A big part of that, according to Turner, is helping people get services they need: shelters for unhoused families to stay together, transitional housing, better access to healthcare, better teacher compensation for the highest-quality education, more guidance counselors in schools to give students a safe space for mental health conversations, and other support that prevents dangerous forms of self-medication when people have nowhere else to turn.
In his door-knocking conversations, Lewis learned that the following issues are very important to HD 88 constituents: “Modernizing our school system, working on the homeless situation in House District 88, defending women’s rights, eliminating sales tax and property tax on the elderly and retired,” he said.
His long-term legislative goals include school reform, police reform, and better services and support for veterans.
“One of the issues I plan to focus on is our public school system. Our school systems are suffering and we need to start advancing into the 21st century in this technological age. Our school system was built around the Industrial Revolution, i.e., the eight-hour work day, where we sit down, shut up, and do what you’re told. I believe we need two pipelines: one for college prep, and the other into trade or vocational training to prepare students for trade careers even before they exit high school. We need to be teaching kids how to run a business, how to set up LLCs, and corporations, etc. Our youth is our future and we need to do everything we can to set them up for success in this world,” he said.
“We need to get back to re-funding our police force, but we also need to pay close attention and make sure that some of that money is being spent on mental health services and de-militarizing police. Also, getting rid of no-knock warrants. Even the military started moving away from these tactics later in the war,” Lewis said.
“Lastly and most importantly, I want to focus on our veterans. I’m sick of politicians using veterans for votes and doing very little for our community. We need programs for our veterans to transition their skills gained in the military into real world careers. For example, we need to remove the obstacles for our service members who provide health care support in the military to easily get licensed when they enter the civilian workforce. We also need better programs addressing veteran mental health and a better transition system for veterans returning home, because 22 veterans taking their own lives every day is way too many,” he said.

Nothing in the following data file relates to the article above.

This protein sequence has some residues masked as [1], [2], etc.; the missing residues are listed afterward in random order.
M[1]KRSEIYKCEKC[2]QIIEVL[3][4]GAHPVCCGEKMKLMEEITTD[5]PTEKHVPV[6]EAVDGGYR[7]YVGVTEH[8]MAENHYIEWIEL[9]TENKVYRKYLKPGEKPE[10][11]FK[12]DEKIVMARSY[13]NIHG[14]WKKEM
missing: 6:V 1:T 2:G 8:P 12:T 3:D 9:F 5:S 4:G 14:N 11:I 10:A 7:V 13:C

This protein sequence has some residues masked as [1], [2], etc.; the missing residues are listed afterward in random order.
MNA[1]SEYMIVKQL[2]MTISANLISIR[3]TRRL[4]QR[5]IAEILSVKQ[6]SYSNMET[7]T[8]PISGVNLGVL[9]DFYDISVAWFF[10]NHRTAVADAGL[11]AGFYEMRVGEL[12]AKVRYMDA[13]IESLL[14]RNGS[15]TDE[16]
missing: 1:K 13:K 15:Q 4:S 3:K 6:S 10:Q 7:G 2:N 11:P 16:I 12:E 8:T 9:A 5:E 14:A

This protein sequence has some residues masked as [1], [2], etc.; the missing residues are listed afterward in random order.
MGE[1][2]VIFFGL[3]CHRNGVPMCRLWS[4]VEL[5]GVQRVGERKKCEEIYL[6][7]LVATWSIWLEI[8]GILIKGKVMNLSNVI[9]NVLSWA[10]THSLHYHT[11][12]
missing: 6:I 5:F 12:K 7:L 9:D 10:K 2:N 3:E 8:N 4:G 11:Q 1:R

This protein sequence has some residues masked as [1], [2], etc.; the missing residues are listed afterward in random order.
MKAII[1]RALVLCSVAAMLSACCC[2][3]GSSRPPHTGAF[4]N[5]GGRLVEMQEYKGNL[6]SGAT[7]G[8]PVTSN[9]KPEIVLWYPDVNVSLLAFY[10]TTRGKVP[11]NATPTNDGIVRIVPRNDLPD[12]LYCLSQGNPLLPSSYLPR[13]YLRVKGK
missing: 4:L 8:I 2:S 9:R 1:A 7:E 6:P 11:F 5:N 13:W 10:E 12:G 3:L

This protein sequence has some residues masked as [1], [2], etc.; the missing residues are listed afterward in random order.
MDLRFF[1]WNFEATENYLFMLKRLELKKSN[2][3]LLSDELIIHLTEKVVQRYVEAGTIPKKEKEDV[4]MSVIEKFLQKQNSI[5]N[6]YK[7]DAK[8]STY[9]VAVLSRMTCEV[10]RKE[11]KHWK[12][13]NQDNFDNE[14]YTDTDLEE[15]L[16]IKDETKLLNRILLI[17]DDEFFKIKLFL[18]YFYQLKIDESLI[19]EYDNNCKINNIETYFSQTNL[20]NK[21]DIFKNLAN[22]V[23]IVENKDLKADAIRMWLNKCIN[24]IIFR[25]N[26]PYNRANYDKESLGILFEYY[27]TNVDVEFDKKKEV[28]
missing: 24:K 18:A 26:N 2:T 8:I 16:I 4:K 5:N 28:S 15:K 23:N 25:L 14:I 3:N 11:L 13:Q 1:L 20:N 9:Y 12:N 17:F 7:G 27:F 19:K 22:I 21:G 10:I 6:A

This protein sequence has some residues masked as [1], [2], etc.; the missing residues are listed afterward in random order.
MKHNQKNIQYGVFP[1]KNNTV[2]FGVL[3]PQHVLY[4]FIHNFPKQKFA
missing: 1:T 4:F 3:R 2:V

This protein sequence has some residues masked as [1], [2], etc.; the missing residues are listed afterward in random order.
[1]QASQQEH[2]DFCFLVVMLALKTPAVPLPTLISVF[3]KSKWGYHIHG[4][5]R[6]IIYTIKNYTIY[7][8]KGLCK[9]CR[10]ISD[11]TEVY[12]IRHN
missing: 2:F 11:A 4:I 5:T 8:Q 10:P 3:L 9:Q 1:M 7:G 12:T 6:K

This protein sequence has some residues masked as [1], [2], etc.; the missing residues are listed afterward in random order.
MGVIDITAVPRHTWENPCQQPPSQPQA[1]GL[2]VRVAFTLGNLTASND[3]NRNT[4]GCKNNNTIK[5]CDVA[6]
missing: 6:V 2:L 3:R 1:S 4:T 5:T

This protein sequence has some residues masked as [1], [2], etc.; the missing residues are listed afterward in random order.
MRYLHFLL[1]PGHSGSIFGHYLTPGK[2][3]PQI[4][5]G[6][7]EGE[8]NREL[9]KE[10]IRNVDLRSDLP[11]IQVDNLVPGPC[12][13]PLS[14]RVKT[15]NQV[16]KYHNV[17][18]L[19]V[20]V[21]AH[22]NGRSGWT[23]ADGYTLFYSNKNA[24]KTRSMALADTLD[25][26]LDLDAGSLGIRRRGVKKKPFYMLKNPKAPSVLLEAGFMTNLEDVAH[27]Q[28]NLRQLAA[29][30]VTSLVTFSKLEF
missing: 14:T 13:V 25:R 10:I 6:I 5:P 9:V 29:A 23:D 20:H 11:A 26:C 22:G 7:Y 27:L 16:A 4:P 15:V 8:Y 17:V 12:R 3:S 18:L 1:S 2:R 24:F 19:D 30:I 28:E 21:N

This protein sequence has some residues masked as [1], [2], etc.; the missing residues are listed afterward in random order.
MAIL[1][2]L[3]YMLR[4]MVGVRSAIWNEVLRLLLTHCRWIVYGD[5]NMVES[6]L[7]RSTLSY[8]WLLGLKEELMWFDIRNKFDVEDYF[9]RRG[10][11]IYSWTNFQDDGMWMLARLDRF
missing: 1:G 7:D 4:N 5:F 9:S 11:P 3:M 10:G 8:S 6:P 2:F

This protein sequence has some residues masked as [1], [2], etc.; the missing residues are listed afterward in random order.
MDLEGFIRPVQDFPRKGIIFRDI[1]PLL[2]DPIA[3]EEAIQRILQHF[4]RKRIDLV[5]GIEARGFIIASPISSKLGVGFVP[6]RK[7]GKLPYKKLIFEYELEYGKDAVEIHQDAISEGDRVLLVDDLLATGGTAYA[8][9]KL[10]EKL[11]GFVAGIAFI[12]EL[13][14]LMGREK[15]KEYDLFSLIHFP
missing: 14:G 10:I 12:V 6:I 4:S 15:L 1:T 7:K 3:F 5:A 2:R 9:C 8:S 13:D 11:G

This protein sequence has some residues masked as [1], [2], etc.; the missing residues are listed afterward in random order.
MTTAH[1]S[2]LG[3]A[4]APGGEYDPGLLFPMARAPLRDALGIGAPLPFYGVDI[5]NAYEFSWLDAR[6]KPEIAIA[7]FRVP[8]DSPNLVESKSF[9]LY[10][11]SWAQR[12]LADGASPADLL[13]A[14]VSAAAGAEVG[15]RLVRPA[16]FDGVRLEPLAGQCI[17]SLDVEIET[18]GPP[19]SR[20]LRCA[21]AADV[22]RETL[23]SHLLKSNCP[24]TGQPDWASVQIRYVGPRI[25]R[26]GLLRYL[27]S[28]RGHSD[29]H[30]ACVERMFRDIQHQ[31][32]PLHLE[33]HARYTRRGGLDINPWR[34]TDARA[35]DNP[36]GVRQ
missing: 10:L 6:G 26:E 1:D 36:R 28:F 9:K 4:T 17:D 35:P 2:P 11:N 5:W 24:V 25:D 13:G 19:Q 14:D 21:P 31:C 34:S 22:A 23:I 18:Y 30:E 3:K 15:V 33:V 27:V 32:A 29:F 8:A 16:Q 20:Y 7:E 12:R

The candidates on how you can get involved in making your own community better
Turner recommends forming a bill-watching network with friends or community groups and taking action by contacting representatives or the authors of a bill with specific concerns. Turner has seen this work to successfully stop harmful legislation.
Turner encourages people to run for office.
“The new, better leadership you’re looking for might honestly be you,” they said. “Maybe we need people in leadership who look a little different, act a little different, and think a little bit different.”
“If you’re not sure where to start, you can first go to the people or groups in your community who are already working on the issues that matter to you. Maybe you live in a food desert, and you could work on finding resources for starting a public garden. Maybe your community needs better after-school programs to support working parents. Maybe the community needs more places to provide healthy release outlets after work or school,” they said.
“That question is going to be different for every person, so the question they have to ask themselves is, ‘What do I care about, what do I want to change in this world, and where do you want your impact to be?’ Once you can answer those questions, the easiest thing to do is volunteer, seek out organizations you care about, or put your own thing together,” Lewis said.
In his own volunteer work, Lewis has been active with Parent Promise in their “Field of Flags” event to advocate for loving and nurturing homes for children. He also recently worked with his American Legion post on an eight-mile ruck march on National POW/MIA Recognition Day to raise money for service dogs for disabled vets through Honoring America’s Warriors.